My favorite company is The Walt Disney Company. My affection for this company bloomed not when I was a child, but in adulthood. I grew up in Southern California, spending the first half of my impressionable years in a small suburb of Los Angeles called Westchester. My middle class family lived in a post World War II built house located across the street from the Centinela Adobe. The adobe was a historical home built in 1834 that had become a museum by the time my brothers and I came along to explore its mystere. For you historical buffs, it’s one of only 43 surviving adobes in Los Angeles County. Its acres of eucalyptus trees and lush groomed grounds provided countless hours of fun and make believe, a welcome escape from the symmetrical, single level, square, stucco homes that lined the streets of my childhood. As a kid, I vividly recall getting lost in what seemed to be a forest, although in hindsight, I know it was a scant vision of what it must have been in its once grand 25,000 acre setting. In my play dates with the Centinela Adobe it was still vast enough at one acre that I could get lost in its wilds and not give a second thought to the rush of traffic as it traversed the modern miracle of the 405 freeway that abutted the backside of the property.
When I was a young girl, my family of modest means visited Disneyland a handful of times. I recall early one morning we all piled into the family Ford Falcon station wagon and headed for Disneyland. My family and I were driving south bound on the 405 with my parents friends Ester and Knut, who were visiting from Canada. I recall Knut gushing over the sheer awesomeness of the freeway with its expanse of five lanes of traffic rushing in either direction, as if it was the eighth wonder of the world. I can not tell you much about what Disneyland was like on that day, except to say 1) It was more awesome than the Centinela Adobe, and 2) The E tickets were the ride tickets you coveted.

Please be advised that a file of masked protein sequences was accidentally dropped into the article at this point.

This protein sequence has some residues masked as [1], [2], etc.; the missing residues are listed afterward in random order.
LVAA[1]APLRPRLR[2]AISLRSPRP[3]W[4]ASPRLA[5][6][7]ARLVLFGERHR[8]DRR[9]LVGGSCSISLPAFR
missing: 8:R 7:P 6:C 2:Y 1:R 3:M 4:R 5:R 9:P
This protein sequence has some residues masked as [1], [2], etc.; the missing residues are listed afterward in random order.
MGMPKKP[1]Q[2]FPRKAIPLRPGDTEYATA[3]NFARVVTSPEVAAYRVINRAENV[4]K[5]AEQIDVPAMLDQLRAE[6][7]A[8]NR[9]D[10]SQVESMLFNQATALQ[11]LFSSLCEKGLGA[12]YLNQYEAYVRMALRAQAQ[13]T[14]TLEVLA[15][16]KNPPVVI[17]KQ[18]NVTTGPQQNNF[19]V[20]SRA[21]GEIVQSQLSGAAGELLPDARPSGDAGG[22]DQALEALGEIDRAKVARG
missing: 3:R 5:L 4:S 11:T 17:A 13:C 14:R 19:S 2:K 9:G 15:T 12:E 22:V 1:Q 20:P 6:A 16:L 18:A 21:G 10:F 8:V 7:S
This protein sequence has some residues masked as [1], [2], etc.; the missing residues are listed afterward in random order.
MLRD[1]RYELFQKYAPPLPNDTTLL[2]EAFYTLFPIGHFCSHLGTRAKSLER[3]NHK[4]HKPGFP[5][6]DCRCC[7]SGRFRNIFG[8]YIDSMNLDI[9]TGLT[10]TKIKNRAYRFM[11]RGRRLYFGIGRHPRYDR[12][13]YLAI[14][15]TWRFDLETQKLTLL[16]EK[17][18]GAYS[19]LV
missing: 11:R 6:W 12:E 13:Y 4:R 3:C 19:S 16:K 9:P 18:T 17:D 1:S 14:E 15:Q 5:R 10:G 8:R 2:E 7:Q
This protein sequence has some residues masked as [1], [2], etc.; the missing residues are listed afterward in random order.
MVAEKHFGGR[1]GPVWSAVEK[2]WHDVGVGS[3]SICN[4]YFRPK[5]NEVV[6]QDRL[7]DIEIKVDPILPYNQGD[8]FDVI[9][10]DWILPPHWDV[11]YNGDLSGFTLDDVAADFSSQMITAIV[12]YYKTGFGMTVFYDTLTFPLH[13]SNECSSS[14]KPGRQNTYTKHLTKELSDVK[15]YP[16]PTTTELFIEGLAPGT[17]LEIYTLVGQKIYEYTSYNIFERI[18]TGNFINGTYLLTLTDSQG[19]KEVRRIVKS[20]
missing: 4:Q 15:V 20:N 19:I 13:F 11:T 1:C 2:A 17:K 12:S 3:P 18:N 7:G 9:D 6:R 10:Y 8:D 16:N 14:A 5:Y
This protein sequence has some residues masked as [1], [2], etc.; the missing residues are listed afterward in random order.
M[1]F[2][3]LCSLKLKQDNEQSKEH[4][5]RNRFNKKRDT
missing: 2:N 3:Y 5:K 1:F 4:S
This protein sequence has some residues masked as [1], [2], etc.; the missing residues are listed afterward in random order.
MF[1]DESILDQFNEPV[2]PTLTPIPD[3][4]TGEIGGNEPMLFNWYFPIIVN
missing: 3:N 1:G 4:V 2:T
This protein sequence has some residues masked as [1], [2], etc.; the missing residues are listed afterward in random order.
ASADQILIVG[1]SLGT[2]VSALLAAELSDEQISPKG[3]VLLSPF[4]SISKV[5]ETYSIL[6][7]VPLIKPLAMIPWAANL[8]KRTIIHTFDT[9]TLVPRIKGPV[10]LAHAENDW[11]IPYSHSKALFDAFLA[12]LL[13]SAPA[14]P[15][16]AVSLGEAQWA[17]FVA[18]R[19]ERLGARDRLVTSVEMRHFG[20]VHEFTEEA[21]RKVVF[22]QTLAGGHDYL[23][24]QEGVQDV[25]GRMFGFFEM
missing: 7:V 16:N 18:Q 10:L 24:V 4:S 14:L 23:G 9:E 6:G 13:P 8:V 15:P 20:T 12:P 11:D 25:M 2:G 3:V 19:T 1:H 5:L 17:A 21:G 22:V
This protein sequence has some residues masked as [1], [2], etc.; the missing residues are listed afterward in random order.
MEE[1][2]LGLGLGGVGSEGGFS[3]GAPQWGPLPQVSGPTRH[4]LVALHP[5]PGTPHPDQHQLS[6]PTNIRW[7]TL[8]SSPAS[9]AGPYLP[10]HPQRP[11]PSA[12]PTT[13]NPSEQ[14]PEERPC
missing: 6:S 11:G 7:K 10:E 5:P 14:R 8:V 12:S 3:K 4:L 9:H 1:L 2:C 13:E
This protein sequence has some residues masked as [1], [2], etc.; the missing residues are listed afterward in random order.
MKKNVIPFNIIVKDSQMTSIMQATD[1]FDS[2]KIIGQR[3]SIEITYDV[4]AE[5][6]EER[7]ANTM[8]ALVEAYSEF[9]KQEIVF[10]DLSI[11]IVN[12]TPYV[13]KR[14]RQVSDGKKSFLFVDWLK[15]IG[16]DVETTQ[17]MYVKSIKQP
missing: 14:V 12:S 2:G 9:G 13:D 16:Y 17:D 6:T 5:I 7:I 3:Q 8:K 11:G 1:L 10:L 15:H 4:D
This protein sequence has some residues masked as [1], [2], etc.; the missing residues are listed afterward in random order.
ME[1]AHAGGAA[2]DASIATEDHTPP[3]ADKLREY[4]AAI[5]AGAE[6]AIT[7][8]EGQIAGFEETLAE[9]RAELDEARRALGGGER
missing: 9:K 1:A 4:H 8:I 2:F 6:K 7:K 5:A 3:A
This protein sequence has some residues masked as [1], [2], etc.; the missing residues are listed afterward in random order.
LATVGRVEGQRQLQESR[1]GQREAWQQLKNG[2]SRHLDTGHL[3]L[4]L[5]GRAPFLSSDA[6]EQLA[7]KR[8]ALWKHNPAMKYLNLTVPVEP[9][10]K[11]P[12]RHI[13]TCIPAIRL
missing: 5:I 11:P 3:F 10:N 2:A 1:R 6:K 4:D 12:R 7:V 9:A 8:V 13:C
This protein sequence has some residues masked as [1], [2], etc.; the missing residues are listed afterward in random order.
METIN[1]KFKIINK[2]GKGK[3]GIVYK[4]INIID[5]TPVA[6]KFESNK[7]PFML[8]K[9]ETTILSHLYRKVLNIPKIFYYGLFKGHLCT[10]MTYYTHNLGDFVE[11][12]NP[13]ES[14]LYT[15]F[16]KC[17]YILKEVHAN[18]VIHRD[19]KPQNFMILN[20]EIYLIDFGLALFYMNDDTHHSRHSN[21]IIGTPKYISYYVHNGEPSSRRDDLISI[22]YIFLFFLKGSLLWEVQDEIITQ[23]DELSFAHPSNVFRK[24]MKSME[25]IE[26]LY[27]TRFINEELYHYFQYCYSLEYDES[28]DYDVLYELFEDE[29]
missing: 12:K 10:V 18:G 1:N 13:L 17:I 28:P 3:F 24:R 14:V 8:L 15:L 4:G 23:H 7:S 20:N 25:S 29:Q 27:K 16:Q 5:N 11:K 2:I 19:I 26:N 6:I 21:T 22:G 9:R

Back in those days your park admission came with a book of ride coupons with denominations of A through E, the higher the letter, the better the ride. B tickets, for example, earned you a ride on the Casey Junior Circus Train in Fantasyland. Which was alright I guess, if that was your thing. But an E ticket…well an E ticket got you into the Haunted Mansion, a ride on the Monorail, or better yet, the Matterhorn! As a kid you generally held onto E tickets as if they were gold, as you rushed from one glorious ride to the next, anticipating which rides would earn you the greatest thrill in exchange for those precious tickets. While Disneyland evolved and eventually discontinued use of ticket books, the E Ticket or an E Ticket ride still assimilates to an unusually interesting, thrilling or premium experience. Or, you could just say, it rocked. (Continued next page)